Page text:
Rodríguez Telumbre Wiki – Rodríguez Telumbre Biography
Mexican officials identified the remains of one of the 43 students who disappeared in September 2014.
Christian Alfonso Rodríguez Telumbre was identified by DNA analysis of a bone fragment by the University of Innsbruck, Austria, head of the Chief Public Prosecutor’s Office, which re-examined the case.
The result was confirmed by the Argentine Forensic Anthropology Team, who advised the Attorney General’s office.
Today, over five years after 43 students were kidnapped by police in Iguala, Guerrero, the Mexican government has identified the remains of the #Ayotzinapa student Christian Alfonso Rodriguez Telumbre. Remains were found in Cocula but not in garbage dump. pic.twitter.com/ObFSG7tKAe
— 𝓐𝓷𝓭𝓪𝓵𝓪𝓵𝓾𝓬𝓱𝓪 (@Andalalucha) July 7, 2020
Rodríguez Telumbre disappearance
On September 26, 2014, students from Ayotzinapa Rural Normal School, a teacher college in Guerrero’s southern state, were kidnapped by the local police in the town of Iguala.
Rodríguez Telumbre Identification Detail
Identification of a victim’s remains is the first sign of progress in a case that traumatized Mexico and became a symbol of corruption and injustice.
About six years after 43 university students disappeared in the countryside of Mexico, the government announced the first major breakthrough in its research Tuesday: forensic scientists identified the remains of one of their students.
Bone fragments, where the students were lost, were tested by the University of Innsbruck, Genetics Institute in Austria, and were identified as the remains of one of the students, Christian Alfonso Rodríguez Telumbre. case. He added that Argentine forensic experts confirm the findings.
5 yrs after disappearance of 43 #Ayotinapa Gro. students, remains of a student identified. University of Innsbruck, identifies it belonging to Christian Alfonso Rodríguez Telumbre. Remains discovered in a Nov. 2019 search in “Barranca deCarnicería, Ejido Cocula. #43Normalitsta pic.twitter.com/y0RJc9Fkr9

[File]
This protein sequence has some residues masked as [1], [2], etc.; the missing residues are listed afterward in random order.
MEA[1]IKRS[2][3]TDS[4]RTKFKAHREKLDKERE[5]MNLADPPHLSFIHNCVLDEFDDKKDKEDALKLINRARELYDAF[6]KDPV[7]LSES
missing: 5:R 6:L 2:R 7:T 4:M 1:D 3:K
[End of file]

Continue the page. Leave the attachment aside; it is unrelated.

— Borderland Beat (@Borderland_Beat) July 7, 2020
The discovery was a new sign of progress towards resolving a case that traumatized Mexico and became a symbol of widespread corruption in the country’s justice system. It has been assumed that long lost students have been killed and various people in the authority have been charged, but no one has been tried and the reason remains a secret.
“We broke the pact and the silence surrounding the case,” Trejo said at a press conference. “Today we say to families and the community that the right to truth will prevail,” he said.
The discovery was a victory for President Andrés Manuel López Obrador, who promised to prioritize investigations and desperately needed political support in a falling economy, with rising crime and a rising coronavirus pandemic in Mexico.
MEXICO: Mexican authorities identify the remains of one of 43 students who disappeared in Ayotzinapa in 2014. The identification of Christian Alfonso Rodríguez Telumbre’s remains, is the first sign of progress in years in a case that traumatized the country. pic.twitter.com/hFXg26uLe1
— AEagle Media (@AEaglemedia) July 8, 2020